• 32. 32 1 2 x   . Cleary x lies between 0 and 1. Hence (B) is the correct answer. 46: If (log5 x) 2 + log5 x < 2, then x belong to: (A) 1 ,5 25       (B) 1 1 , 5 5       (C) (1, ) (D) none of these Solution: We have (log5 x)2 + log5 x < 2 Put log 5 x = a then a2 + a < 2  a2 + a –2 < 0  (a + 2) (a – 1) < 0  –2 < a < 1 or –2 < log 5 x < 1  5 –2 < x < 5 i.e. 1/25 < x < 5 Hence (A) is the correct answer. 47: If a2 + b2 – ab – a – b + 1  0 , a, b  R, then a + b is equal to: (A) 5 (B) 2 (C) 9 (D) 4 Solution: Given that a2 + b2 – ab – a – b + 1  0  2a2 + 2b2 – 2ab – 2a – 2b + 2  0 (a – b)2 + (a – 1)2 + (b– 1)2  0  a = 1 and b = 1 Hence (B) is the correct answer. 48. Which of the following is a singleton set ? (A)   (x : x 5,x N) (B)   (x : x 6,x Z) (C)     2 (x : x 2x 1 0,x N) (D)   2 (x : x 7,x N) Solution :    x 5 x 5  ( x N) Hence (A) is the correct answer. 49. The set  2 {x : x x} may be equal to (A) {0} (B) {1} (C) {3} (D) { }. Solution : (D) Since there is no number which is not equal to itself, the set    {x : x x} 50. If A =   n {x : x 3 ,n N} and B =   n (x : x 9 ,n 4),  n N} then which of the following is false ? (A)   A B {3, 9, 27, 81 , 243, 729, 6561} (B)   A B {9, 81 , 729, 6561} (C)   A B {3, 27, 243} (D)   A B {3, 27, 343, 6561} Solution : A = {31, 32, 33, 34, 35, 36} = {3, 9, 27, 81, 243, 729} and B = {91, 92, 93, 94} = {9, 81, 729, 6561}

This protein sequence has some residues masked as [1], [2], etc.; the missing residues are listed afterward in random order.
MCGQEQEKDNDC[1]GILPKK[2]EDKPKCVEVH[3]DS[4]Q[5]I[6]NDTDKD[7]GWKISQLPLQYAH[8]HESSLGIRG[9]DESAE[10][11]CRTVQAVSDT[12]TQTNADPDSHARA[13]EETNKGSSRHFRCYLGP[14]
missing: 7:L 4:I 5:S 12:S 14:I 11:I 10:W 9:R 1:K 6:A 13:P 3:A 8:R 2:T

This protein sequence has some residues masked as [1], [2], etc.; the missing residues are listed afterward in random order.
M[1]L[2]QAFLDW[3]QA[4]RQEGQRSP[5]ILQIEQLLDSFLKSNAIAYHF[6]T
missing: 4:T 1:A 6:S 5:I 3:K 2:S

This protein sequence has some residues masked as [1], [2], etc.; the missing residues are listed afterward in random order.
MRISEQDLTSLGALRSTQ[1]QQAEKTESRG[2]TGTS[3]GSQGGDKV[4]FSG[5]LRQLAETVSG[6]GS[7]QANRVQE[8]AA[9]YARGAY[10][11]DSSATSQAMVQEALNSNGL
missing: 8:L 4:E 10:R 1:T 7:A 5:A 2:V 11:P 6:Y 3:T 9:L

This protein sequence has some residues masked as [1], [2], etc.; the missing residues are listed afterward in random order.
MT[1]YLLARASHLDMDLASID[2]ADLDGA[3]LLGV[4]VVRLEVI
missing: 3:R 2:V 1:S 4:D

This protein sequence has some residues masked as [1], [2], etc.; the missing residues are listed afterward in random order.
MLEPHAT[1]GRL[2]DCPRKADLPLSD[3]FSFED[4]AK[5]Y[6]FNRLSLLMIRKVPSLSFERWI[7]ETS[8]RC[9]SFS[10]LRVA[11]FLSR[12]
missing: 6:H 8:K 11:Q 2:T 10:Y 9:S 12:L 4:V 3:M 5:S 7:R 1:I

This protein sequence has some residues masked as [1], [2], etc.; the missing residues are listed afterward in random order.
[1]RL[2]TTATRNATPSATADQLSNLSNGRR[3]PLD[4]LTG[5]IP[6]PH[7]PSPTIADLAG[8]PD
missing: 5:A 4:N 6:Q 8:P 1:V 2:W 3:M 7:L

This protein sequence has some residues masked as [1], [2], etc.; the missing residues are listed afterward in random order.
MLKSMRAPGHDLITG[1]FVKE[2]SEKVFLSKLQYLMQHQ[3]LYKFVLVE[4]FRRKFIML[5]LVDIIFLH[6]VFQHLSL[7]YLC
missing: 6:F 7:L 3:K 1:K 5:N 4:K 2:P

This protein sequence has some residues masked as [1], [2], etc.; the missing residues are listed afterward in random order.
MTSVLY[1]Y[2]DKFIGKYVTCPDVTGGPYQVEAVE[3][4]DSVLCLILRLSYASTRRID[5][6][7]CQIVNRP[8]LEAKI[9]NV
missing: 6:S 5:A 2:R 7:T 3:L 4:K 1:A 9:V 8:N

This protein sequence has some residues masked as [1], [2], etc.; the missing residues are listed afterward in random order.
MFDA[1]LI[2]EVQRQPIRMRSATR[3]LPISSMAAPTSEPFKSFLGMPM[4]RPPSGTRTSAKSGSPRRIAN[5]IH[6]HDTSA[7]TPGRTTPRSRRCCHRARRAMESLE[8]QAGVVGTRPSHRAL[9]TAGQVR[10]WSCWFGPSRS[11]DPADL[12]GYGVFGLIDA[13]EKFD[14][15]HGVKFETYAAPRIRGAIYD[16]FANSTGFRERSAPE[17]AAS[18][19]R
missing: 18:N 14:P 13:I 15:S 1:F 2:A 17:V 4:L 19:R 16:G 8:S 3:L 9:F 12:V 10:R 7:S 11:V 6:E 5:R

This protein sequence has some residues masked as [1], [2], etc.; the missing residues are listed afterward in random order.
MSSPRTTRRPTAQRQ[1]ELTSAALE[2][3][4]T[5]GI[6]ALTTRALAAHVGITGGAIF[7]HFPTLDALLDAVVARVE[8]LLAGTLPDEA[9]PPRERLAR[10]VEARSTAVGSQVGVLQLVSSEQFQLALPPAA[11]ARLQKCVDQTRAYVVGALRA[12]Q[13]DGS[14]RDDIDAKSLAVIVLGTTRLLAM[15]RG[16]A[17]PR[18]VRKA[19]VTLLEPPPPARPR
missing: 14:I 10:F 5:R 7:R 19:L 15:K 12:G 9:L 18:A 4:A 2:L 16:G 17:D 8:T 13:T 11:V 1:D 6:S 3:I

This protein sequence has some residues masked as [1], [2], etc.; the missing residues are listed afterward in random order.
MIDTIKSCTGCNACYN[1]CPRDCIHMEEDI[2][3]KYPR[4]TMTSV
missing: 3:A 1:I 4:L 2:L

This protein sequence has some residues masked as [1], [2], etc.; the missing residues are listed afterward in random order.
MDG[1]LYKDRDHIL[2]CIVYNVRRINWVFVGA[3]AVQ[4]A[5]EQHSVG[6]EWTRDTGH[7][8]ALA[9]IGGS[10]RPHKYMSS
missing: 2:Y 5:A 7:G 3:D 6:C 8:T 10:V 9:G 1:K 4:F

• 33. 33 (a)   A B {3, 9, 27, 81 , 243, 729, 6561} (b)   A B {9, 81 , 729} (c) A B {3, 27, 243} - = (d)      A B (A B) (B A) = {3, 27, 243} ∪ { 6561} ={ 3,27,243,6561} Hence (B) is the correct answer. 51. If n(A) = 115, n(B) = 326, n(A–B)=47, then n  A B is equal to (A) 373 (B) 165 (C) 370 (D) None of these. Solution : (a) n(A) = n(A–B) + n  B) ( A implies 115 = 47 + n  B) ( A .      n B) 115 47 68. ( A       n B) n(A) n(B) n(A B) ( A 52. If A =       2 4 {x C: x 1} and B {x C: x 1}, thenA B is equal to (A) {–1. 1} (B) {–1. 1. o. –i) (C) {–i, i} (D) None of these. Solution :        2 x 1 x 1 ,1. A { 1 ,1}     4 2 x 1 x 1 ,1        x i, i, 1 ,1. B { i, i, 1 ,1}             A B (A B) (B A) { i,i} { }. i,i Hence (C) is the correct answer. 53. If for      N, N {ax : x N} , then the set 6N 8N Ç is equal to (A) 8 N (B) 48 N (C) 12 N (D) 25 N. Solution :    6N 8N {6,12,18,24,30,....) {8,16,24,32....} = {24, 48, ....} = 24N. Alternatively, L.C.M. of 6 and 8 = 24.    6N 8N 24N. Hence (D) is the correct answer. 54. If (x + 3, 4 –y) = (1, 7), then (x – 3, 4 + y) is equal to (A) (–2, –3) (B) (–5,1) (C) (3, 4) (D) None of these. Solution : (x + 3, 4 –y) = (1, 7)  x + 3 = 1, 4 – y = 7  x = 1 – 3 = –2, y = 4 –7 = –3. (x 3,4 y) ( 2 3,4 3) ( 5,1). - + = - - - = - Hence (B) is the correct answer. 55. If A = {1, 2, 3}, B = {3, 4}, C = {4, 5, 6}, then (A × B)  (B×C) is equal to (A) {1, 4} (B) {3, 4} (C) {(1, 4), (3, 4)} (D) None of these. Solution : A × B = {1, 2, 3}× {3, 4} = {(1, 3), (1, 4), (2, 3), (2, 4), (3, 3), (3, 4)}